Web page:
Sunday, July 15, 2007

`Little runt' grew up to become a champion

When Fremont Coach Bobby Soto saw Boris Novachkov for the first time in 2003, the Bulgarian native weighed 85 pounds dripping wet.
But Soto could see that the slender youngster was one of the most naturally gifted wrestlers he had ever encountered.

Four years and 40 pounds later, Novachkov is graduating from Fremont High as the most decorated wrestler in school history, with two state championships under his belt and a scholarship to Cal Poly-San Luis Obispo in hand.

"He was a little runt when he first came to the room," Soto said with a laugh. "We joked that I used to be able to control him with my index finger. Now I have to give everything I have and use my whole body."

Novachkov was a national freestyle champion in Bulgaria before moving to Sunnyvale in 2003 with his parents and older brother Filip, the 2005 Mercury News wrestler of the year who won a state title in 2006 and is on scholarship at Cal-Poly SLO.

But as a freshman, Boris was too light and didn't earn a spot on the varsity because Filip wrestled at 103 pounds.

"We teased him, saying he went from Bulgarian national champion to a junior-varsity league champion when he came to America," said Soto, who coaches Fremont with Erik Duus.

But the teasing didn't last long. In summer 2005, Boris won national junior titles in freestyle and Greco-Roman.

"It was a little frustrating not being able to compete as a freshman, and everyone joked with me about it," Novachkov said.

"But when I won those national titles, I knew my time would come."
He followed that by cruising to the CIF state title at 103 pounds, the same year Filip won at 119 and teammate Greg Crane won at 160.

"That was my best memory - it was special because we all won it together," Boris said.

When Novachkov moved up three weight classes to 125 pounds for his senior season, some thought he wouldn't have the strength to compete there. But he dispelled those notions in December by winning the Walsh Ironman Invitational in Ohio, considered one of the toughest tournaments in the nation.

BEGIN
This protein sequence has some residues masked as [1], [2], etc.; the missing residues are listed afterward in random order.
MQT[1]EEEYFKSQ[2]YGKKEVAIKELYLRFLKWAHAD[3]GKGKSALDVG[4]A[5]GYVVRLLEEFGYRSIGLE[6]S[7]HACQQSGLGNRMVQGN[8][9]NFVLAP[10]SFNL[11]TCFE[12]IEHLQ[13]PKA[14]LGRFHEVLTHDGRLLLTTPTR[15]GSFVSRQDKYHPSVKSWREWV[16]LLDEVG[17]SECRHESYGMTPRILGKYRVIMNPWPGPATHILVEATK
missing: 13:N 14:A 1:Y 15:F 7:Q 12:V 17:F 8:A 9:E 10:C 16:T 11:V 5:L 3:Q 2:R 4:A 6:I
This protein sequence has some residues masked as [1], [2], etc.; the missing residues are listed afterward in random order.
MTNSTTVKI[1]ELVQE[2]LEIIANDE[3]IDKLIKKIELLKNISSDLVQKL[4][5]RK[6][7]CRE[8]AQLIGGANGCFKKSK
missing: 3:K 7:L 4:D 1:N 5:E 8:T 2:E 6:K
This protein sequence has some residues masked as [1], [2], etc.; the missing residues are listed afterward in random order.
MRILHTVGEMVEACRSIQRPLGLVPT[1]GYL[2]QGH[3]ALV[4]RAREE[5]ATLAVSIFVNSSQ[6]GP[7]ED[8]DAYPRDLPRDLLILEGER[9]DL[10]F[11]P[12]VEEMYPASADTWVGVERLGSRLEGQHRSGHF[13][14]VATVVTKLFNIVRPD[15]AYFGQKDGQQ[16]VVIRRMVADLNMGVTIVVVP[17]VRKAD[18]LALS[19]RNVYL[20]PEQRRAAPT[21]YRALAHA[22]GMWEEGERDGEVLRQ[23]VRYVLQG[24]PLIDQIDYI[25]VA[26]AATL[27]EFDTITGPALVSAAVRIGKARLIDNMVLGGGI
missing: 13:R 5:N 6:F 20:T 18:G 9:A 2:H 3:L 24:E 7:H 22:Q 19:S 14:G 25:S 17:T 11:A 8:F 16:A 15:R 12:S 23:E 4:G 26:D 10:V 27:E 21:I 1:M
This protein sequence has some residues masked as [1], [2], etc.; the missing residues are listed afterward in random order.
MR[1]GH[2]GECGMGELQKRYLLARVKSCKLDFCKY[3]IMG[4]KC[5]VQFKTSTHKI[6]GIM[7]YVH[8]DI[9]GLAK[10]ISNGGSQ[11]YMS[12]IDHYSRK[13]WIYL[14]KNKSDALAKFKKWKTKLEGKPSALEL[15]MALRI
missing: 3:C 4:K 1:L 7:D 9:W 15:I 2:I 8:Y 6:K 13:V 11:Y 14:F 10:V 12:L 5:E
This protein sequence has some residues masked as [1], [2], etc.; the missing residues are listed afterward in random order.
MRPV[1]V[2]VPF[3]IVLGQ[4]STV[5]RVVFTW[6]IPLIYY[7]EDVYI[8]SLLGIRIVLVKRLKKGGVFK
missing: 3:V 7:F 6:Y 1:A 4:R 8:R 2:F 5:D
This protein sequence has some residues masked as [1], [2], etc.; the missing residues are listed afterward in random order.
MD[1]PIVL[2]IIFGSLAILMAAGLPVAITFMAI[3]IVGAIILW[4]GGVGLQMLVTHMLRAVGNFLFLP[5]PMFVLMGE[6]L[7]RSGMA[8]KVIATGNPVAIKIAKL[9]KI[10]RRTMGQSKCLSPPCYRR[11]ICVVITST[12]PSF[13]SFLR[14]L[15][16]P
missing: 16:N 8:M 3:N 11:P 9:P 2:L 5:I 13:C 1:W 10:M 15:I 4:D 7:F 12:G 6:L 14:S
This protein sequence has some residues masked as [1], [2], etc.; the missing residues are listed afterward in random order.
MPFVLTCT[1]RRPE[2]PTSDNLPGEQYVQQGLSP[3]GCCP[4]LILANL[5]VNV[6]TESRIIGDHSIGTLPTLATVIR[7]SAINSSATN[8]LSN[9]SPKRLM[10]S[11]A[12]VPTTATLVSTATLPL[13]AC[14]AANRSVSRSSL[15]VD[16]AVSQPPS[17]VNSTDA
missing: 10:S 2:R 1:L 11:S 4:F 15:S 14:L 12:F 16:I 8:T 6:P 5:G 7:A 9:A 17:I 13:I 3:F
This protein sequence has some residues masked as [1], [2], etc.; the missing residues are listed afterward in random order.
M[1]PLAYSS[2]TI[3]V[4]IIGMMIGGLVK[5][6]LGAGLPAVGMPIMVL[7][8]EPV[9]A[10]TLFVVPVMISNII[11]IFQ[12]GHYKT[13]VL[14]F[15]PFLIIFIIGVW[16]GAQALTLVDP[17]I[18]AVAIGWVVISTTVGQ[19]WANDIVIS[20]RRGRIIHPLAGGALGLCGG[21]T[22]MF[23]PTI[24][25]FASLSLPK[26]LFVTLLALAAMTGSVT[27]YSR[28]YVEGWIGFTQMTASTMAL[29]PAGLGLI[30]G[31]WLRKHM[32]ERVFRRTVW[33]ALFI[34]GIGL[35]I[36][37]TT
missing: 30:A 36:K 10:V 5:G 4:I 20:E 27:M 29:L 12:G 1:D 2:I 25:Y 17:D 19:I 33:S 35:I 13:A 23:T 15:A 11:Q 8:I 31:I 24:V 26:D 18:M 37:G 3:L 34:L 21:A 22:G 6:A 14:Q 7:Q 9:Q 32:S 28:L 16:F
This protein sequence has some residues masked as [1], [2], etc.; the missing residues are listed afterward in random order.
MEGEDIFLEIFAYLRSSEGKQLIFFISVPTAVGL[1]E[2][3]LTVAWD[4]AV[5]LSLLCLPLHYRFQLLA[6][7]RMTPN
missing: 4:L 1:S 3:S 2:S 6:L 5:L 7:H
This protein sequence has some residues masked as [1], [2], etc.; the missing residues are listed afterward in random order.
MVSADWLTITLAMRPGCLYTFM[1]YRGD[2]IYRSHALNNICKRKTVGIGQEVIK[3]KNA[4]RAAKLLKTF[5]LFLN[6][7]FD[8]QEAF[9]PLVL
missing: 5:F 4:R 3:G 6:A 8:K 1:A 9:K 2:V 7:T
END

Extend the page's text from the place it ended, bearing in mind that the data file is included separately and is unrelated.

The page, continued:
"I want to win at everything I do, whether I'm running or wrestling or playing any sport," Novachkov said. "I just don't like the feeling of losing."

He defeated Los Gatos' Naveed Bagheri 8-1 for his second consecutive Central Coast Section title, then rolled through the competition at the state meet, beating Freedom's David Prado 7-1 to win the title.

"Boris' balance is amazing, and he knows how to use hips so well, he is never in a bad position," Bagheri said. "I learned something and came out better for it every time I wrestled him."

Now Novachkov is embarking on a new phase of his wrestling career, and many think the sky is the limit.

"Boris wins because of his mentality - he has goals that are far beyond those of regular high school kids," Soto said. "He has Olympic aspirations - he is looking at the highest accomplishment you can make in wrestling."

First he will work toward his goal of winning at Cal Poly.

"Boris is so technically advanced, nobody can really do anything against him," Cal Poly Coach John Azevedo said. "He'll need to get used to the physical nature of college wrestling, but I think both he and Filip can become NCAA champions. They are going to make an impact"

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